So you’ve got your, your current strategy for the year or three years or five years or whatever. And then translating that into quarterly OKRs, which then you work with the rest of the product teams for them to come up with their chaos or whatever their their kind of individual team processes. Yes. Support the business. Okay, as Yeah. Cool. So, what do you do at the end of the quarter? How, like, how do you kind of finish the quarter? When do you begin to review? Or, you know, what, like, when do you reflect on them? And how does that process work?

Storm Fagan: 

So the two, once you’ve got that kind of third layer of tracking dashboards in place, then you’re not actually having to do a massive reflection piece at the end of the quarter, because you can you can see week to week, like which ones moving in which ones not. So when one finishes, you can just pull one in. And actually, sometimes if one is going to take longer, it just rolls forward. And you don’t need to do any b planning because you kind of know what’s happening there. So that was so that’s kind of key, I think, is that upfront, kind of sort of progress tracking and dashboard piece. And then the bit that’s important, then is having that backlog at a sort of macro level of possible future OKRs. So that kind of big discovery of next strategic pieces, you know what you can pull in next. And then you’re not massively doing a kind of big, sort of retrospective on the Okay, as you might be, from a throughput and delivery point of view, for example, or from an availability and a kind of platform point of view. But the OKRs themselves are just a kind of rolling process. So if you don’t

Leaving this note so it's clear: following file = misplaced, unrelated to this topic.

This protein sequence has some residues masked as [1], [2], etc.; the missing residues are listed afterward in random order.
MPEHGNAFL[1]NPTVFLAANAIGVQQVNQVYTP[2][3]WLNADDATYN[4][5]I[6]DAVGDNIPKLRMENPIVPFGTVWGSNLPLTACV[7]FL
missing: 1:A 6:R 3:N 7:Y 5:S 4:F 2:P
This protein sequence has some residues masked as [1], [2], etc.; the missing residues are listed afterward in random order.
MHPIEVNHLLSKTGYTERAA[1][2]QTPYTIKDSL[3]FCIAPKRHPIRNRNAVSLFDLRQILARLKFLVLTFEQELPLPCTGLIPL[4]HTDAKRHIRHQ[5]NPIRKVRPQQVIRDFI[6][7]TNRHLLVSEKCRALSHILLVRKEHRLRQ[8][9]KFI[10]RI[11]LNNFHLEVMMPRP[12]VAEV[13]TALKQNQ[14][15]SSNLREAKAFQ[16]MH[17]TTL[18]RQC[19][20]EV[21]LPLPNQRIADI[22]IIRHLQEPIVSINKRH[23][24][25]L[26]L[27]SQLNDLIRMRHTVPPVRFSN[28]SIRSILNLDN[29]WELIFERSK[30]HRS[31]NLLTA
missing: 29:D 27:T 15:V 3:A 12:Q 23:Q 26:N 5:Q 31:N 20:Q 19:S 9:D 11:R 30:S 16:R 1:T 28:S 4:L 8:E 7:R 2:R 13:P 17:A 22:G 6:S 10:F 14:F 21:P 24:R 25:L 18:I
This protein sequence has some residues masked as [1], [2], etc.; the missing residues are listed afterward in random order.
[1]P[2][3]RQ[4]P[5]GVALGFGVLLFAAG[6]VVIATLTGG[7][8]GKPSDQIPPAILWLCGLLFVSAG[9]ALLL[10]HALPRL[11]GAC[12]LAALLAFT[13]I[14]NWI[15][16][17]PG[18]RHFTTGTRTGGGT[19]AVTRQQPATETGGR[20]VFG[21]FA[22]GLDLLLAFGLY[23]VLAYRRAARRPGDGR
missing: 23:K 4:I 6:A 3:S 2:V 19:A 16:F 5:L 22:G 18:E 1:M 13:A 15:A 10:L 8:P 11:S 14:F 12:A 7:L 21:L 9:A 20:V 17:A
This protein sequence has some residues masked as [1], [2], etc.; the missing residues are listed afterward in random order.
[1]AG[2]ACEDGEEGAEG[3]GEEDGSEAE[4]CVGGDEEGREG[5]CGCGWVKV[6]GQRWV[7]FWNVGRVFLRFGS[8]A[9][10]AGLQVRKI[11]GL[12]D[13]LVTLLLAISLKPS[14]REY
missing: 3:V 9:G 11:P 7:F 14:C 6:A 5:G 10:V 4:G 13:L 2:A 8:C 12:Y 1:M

Randy Silver: